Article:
Save the few Web sites with supertight security (most of which are considered too babyish by tweens and up), worry resounds throughout kiddie cybersocial world. While parental e-mail consent may be required before activating a child's registration, there's no way for a Web site to determine whether the e-mailed permission is indeed linked to a parent.
The Power Plate features a vibrating platform that oscillates 30 to 50 times per second. Each time, it stimulates the nervous system and creates a reflex in the body that causes the muscles to contract. The Power Plate Web site lists dozens of college and professional sports teams as using vibration training in their regimens.
Michael Simkin, CEO of C-Do Networks, believes that Sheinkin still retains enough of its eccentricity and bustle to perpetuate its mythic status.
A young man drives up to his garage and tries to open the door via remote, but it won't open. In the driveway next door, a Chasidic man blows a shofar, the long curly ram's horn, and -- presto! -- his garage door opens. "These High Holy Days, stick with what works," scrolls on the computer screen of the Internet film "Shofar, So Good." The short film closes with the young man blowing his own shofar to open his car's trunk.
7 Days in the Arts
Whether you're trying to capture a wedding, b'nai mitzvah or 50th anniversary celebration, the day will come and go whether you're ready for it or not. Unless you're prepared, the opportunity to capture family history can easily slip through your fingers.
While the focus of the list is Jewish food, perusing its offerings is like enjoying the old commercial for Levy's Rye Bread: You don't have to be Jewish to love it. Nor do you have to be Jewish to join in.
You know Jews for Jesus, the lovable San Francisco-based organization that uses the appeal of Jewish kinship to introduce Jews to "Y'shua ha Mashiach" (Jesus Christ). Its executive director is a pleasant fellow named David Brickner. After he critiqued my book, "Why the Jews Rejected Jesus," in a Jews for Jesus publication and later graciously retracted a prominent factual error he made, we started e-mailing.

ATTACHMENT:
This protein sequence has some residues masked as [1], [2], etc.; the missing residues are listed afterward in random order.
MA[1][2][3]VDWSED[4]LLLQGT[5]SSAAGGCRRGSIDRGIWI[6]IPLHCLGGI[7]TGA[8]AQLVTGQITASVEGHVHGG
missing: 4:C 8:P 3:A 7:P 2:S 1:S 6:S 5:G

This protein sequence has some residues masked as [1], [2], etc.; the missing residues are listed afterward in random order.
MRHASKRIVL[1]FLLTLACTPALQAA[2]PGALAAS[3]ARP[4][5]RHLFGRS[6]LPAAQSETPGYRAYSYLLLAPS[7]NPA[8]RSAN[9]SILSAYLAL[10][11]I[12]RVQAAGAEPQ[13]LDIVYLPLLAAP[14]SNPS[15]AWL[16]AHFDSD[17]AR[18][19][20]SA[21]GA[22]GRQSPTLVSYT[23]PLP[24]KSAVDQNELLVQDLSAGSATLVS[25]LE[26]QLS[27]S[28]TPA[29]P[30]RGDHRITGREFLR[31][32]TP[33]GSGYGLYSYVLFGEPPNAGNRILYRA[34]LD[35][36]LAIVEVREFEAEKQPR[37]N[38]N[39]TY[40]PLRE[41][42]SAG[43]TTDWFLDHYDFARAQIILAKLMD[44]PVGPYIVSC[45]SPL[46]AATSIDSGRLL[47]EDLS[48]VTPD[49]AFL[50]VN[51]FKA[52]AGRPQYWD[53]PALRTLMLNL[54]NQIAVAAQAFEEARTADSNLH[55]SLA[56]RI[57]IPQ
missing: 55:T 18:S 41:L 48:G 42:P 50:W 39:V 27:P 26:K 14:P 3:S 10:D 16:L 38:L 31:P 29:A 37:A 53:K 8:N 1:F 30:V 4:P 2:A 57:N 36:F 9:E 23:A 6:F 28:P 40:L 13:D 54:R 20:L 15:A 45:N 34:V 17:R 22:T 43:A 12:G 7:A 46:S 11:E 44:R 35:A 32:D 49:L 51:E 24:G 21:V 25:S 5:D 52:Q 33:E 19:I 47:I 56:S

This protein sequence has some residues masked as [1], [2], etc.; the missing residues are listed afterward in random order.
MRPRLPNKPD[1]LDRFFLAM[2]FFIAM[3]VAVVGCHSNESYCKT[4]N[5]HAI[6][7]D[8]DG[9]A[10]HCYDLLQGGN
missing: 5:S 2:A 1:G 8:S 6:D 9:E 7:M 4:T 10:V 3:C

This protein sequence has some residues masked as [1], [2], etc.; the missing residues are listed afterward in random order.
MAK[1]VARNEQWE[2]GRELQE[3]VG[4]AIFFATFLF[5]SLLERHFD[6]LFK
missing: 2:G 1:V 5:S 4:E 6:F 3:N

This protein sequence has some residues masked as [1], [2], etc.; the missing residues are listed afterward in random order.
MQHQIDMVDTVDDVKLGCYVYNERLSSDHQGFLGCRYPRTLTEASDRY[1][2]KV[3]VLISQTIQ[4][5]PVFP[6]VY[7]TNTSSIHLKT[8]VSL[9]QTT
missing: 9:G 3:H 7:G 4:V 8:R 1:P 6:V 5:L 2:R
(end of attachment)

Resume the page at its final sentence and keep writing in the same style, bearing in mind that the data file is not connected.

As frequent targets of anti-Semitic cartoons -- many of them in the Arab press -- Jews on one hand sympathized with the Muslim outrage over depictions of the Islamic prophet Mohammed, which is considered by Muslims to be blasphemous.
But Jews joined many others in expressing shock at the level of violence the controversy sparked.
"J-ated," as in "jaded," might be the best way to describe the ennui that has set in among many JDaters these days, singles tired of the merry-go-round of endless possibility and disappointment.
In spite of that, or because of it, new dating Web sites seem to pop up every day.
Last year, the Pew Internet and American Life Project estimated that 8 million American adults had created blogs. Although the number of specifically Jewish blogs is unconfirmed, those with knowledge of the blogosphere say the pool is substantial. Jewish blogs, or Web diaries, run the gamut from kosher cooking to Israeli advocacy. They include leftist rants, dating melodramas, rabbinic ruminations and secular musings from all corners of the globe.
It's probably old news to report that there are specialized Jewish search engines -- there have been since the earliest days of the Web -- but there are still new ones emerging.
OK, I'll be absolutely honest -- I spent this past New Year's Eve alone. Sure, I could have salvaged the situation with a round of frantic last-minute calling, but I never got around to it because I had to go and get into a fight. Fortunately, I was the only one who got hurt. You see, I picked a fight with myself. And on New Year's Eve day, no less. Almost out of nowhere and with virtually no warning, I started in on myself.
Authors Roger Bennett, Jules Shell and Nick Kroll discovered in one long B.S. session that nothing quite engaged their friends, Jew and non-Jew alike, as a trip back down memory lane to the day of their or their friends' bar or bat mitzvah.
Presents from the Holy Land have resonance for both the recipient and for Israel, whose economy could use a little boost from American consumers.